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Assessment of severe malaria in a multicenter, phase III, RTS, S/AS01 malaria candidate vaccine trial: case definition, standardization of data collection and patient care

Vekemans, Johan, Marsh, Kevin, Greenwood, Brian, Leach, Amanda J., Kabore, William, Soulanoudjingar, Solange, Asante, Kwaku, Ansong, Daniel, Evans, Jennifer, Sacarlal, Jahit, Bejon, Philip, Kamthunzi, Portia, Salim, Nahya, Njuguna, Patricia, Hamel, Mary J., Otieno, Walter, Gesase, Samwel and Schellenberg, David (2011). Assessment of severe malaria in a multicenter, phase III, RTS, S/AS01 malaria candidate vaccine trial: case definition, standardization of data collection and patient care. Malaria Journal,10:1-12.

Document type: Journal Article
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IRMA ID 75039815xPUB482
Title Assessment of severe malaria in a multicenter, phase III, RTS, S/AS01 malaria candidate vaccine trial: case definition, standardization of data collection and patient care
Author Vekemans, Johan
Marsh, Kevin
Greenwood, Brian
Leach, Amanda J.
Kabore, William
Soulanoudjingar, Solange
Asante, Kwaku
Ansong, Daniel
Evans, Jennifer
Sacarlal, Jahit
Bejon, Philip
Kamthunzi, Portia
Salim, Nahya
Njuguna, Patricia
Hamel, Mary J.
Otieno, Walter
Gesase, Samwel
Schellenberg, David
Journal Name Malaria Journal
Publication Date 2011
Volume Number 10
ISSN 1475-2875   (check CDU catalogue  open catalogue search in new window)
Scopus ID 2-s2.0-79961123833
Start Page 1
End Page 12
Total Pages 12
Place of Publication United Kingdom
Publisher BioMed Central
HERDC Category C1 - Journal Article (DIISR)
Abstract Background
An effective malaria vaccine, deployed in conjunction with other malaria interventions, is likely to substantially reduce the malaria burden. Efficacy against severe malaria will be a key driver for decisions on implementation. An initial study of an RTS, S vaccine candidate showed promising efficacy against severe malaria in children in Mozambique. Further evidence of its protective efficacy will be gained in a pivotal, multi-centre, phase III study. This paper describes the case definitions of severe malaria used in this study and the programme for standardized assessment of severe malaria according to the case definition.

Methods
Case definitions of severe malaria were developed from a literature review and a consensus meeting of expert consultants and the RTS, S Clinical Trial Partnership Committee, in collaboration with the World Health Organization and the Malaria Clinical Trials Alliance. The same groups, with input from an Independent Data Monitoring Committee, developed and implemented a programme for standardized data collection.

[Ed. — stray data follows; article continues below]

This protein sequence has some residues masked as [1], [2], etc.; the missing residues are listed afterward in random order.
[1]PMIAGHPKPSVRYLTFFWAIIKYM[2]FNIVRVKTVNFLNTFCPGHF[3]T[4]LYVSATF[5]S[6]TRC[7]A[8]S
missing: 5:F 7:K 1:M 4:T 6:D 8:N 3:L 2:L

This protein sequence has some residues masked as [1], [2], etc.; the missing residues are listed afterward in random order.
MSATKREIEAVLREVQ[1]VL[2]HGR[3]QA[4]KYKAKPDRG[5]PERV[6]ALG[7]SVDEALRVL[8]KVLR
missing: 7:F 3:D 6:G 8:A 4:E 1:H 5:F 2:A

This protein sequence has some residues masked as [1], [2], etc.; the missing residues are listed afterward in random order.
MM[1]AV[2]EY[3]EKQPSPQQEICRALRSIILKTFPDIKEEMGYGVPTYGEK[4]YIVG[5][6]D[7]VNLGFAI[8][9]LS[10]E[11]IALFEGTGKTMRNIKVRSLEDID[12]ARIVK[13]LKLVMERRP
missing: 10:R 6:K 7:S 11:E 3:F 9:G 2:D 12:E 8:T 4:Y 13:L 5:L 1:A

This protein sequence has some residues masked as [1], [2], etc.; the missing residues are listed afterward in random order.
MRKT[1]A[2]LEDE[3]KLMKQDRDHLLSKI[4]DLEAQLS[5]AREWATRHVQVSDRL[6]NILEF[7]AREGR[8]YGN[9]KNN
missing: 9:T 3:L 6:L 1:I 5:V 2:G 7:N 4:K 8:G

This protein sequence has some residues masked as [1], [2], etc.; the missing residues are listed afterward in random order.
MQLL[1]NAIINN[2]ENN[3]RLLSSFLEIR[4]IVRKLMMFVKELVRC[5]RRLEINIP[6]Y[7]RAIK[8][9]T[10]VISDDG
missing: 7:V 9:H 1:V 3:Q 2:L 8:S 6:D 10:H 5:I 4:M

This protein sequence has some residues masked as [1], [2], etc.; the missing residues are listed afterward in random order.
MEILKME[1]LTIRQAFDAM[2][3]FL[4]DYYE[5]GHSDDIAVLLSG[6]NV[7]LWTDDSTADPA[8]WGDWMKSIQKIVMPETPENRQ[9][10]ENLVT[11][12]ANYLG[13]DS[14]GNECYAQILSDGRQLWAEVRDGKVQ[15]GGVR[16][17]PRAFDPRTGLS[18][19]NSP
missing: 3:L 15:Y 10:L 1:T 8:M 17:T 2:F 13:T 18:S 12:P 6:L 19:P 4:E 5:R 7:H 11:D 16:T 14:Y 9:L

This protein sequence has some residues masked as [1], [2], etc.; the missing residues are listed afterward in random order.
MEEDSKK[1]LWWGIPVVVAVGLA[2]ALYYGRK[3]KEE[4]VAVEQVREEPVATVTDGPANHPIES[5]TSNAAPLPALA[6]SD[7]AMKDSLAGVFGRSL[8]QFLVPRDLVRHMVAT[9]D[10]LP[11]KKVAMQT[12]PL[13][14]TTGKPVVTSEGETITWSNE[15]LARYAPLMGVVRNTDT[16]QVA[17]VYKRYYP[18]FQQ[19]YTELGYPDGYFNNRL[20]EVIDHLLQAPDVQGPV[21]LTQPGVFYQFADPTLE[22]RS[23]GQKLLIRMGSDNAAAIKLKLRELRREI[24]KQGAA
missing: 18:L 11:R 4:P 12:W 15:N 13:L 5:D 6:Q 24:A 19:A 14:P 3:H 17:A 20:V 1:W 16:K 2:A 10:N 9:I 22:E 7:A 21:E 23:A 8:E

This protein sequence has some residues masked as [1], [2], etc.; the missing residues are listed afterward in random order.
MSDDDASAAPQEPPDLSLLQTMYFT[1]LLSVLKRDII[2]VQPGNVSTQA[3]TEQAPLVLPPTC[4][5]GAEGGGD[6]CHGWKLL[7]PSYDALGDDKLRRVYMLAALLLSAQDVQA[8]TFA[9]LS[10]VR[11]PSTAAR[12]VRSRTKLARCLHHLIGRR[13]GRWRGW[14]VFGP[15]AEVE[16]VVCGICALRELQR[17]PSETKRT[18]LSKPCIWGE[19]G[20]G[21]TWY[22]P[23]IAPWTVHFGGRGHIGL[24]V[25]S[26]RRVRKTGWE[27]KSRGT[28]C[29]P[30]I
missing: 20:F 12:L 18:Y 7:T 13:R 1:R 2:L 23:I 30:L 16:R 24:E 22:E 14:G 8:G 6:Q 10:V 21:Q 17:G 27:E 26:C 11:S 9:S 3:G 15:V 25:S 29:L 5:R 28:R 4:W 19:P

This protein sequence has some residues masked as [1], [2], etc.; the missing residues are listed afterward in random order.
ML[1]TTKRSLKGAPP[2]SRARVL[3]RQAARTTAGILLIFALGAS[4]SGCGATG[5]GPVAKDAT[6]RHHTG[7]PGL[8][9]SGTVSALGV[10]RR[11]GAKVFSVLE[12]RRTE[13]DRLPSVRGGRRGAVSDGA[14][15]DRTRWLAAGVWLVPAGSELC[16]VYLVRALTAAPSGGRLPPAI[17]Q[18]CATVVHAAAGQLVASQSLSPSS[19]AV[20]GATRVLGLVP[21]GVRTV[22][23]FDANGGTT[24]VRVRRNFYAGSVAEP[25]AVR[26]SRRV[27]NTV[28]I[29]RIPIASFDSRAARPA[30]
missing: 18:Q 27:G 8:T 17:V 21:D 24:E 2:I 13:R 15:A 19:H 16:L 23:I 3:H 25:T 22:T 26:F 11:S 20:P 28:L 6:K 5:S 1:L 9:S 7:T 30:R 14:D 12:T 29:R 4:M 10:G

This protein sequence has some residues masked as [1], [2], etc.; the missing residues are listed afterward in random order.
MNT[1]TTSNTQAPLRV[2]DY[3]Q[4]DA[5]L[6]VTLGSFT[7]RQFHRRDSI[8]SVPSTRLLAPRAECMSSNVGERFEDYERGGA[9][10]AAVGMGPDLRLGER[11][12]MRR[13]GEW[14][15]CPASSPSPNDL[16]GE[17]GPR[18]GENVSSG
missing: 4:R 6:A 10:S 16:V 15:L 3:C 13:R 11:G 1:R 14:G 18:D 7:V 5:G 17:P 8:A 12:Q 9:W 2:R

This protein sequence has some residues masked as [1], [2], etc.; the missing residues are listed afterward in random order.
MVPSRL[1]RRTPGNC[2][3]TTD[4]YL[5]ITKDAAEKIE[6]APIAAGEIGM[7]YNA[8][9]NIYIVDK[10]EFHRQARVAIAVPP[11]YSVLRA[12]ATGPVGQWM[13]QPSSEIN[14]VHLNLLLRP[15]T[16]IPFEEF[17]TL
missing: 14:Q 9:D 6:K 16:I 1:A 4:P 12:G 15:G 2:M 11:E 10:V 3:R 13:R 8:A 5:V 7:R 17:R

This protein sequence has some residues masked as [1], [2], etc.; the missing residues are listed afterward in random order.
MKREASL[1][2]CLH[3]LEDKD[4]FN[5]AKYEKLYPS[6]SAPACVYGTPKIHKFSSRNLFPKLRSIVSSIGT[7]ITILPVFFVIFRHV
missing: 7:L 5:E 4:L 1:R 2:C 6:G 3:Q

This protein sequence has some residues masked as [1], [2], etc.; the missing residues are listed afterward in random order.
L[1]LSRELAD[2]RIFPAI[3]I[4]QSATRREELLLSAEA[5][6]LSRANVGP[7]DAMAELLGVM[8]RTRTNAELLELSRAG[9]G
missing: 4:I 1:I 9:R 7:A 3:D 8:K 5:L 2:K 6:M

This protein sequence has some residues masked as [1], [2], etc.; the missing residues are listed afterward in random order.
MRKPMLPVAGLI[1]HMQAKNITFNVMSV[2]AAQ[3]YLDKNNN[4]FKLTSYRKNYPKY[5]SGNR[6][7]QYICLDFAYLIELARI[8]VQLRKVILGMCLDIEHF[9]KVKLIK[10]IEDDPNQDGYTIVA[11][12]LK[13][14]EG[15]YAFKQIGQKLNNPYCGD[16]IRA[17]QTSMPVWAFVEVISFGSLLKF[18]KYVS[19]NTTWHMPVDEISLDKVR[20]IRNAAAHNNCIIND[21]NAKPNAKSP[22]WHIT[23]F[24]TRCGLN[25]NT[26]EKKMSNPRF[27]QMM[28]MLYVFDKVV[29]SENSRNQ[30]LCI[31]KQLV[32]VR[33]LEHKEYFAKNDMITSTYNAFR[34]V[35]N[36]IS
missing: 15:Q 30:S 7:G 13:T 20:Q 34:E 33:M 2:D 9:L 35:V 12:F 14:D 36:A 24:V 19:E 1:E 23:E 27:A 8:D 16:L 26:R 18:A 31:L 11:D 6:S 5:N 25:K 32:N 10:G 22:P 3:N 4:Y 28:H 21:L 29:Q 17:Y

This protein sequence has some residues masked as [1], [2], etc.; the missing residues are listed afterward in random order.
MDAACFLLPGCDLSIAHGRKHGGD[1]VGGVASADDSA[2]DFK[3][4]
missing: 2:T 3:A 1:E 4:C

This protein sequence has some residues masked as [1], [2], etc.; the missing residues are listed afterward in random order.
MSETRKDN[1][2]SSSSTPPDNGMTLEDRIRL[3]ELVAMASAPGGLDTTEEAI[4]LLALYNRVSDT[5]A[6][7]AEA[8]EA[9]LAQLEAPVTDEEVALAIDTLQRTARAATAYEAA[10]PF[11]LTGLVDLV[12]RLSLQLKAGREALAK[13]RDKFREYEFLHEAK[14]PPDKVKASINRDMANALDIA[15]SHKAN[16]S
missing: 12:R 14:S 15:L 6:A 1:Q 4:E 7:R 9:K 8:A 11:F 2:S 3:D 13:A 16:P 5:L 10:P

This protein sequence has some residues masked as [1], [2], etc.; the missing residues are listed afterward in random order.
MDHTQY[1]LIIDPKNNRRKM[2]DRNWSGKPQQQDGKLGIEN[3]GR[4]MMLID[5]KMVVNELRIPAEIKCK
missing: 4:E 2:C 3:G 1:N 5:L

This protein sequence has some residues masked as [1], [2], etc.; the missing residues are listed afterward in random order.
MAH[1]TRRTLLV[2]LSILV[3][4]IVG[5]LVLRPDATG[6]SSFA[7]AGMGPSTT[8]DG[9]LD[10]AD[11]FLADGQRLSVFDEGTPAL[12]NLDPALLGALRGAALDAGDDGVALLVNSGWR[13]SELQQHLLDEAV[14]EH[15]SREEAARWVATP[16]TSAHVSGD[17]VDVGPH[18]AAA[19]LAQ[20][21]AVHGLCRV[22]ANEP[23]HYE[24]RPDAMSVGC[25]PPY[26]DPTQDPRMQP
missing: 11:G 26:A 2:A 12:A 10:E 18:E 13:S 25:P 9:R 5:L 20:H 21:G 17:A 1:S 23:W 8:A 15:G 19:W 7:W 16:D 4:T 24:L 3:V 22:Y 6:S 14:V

The case definitions developed reflect the typical presentations of severe malaria in African hospitals. Markers of disease severity were chosen on the basis of their association with poor outcome, occurrence in a significant proportion of cases and on an ability to standardize their measurement across research centres. For the primary case definition, one or more clinical and/or laboratory markers of disease severity have to be present, four major co-morbidities (pneumonia, meningitis, bacteraemia or gastroenteritis with severe dehydration) are excluded, and a Plasmodium falciparum parasite density threshold is introduced, in order to maximize the specificity of the case definition. Secondary case definitions allow inclusion of co-morbidities and/or allow for the presence of parasitaemia at any density. The programmatic implementation of standardized case assessment included a clinical algorithm for evaluating seriously sick children, improvements to care delivery and a robust training and evaluation programme for clinicians.

Conclusions
The case definition developed for the pivotal phase III RTS, S vaccine study is consistent with WHO recommendations, is locally applicable and appropriately balances sensitivity and specificity in the diagnosis of severe malaria. Processes set up to standardize severe malaria data collection will allow robust assessment of the efficacy of the RTS, S vaccine against severe malaria, strengthen local capacity and benefit patient care for subjects in the trial.

Trial registration
Clinicaltrials.gov NCT00866619

DOI http://dx.doi.org/10.1186/1475-2875-10-221   (check subscription with CDU E-Gateway service for CDU Staff and Students  check subscription with CDU E-Gateway in new window)
Additional Notes This is an Open Access article distributed under the terms of the Creative Commons Attribution License 2.0, which permits unrestricted use, distribution, and reproduction in any medium, provided the original work is properly cited.
Description for Link Link to CC Attribution 2.0 License
URL https://creativecommons.org/licenses/by/2.0/


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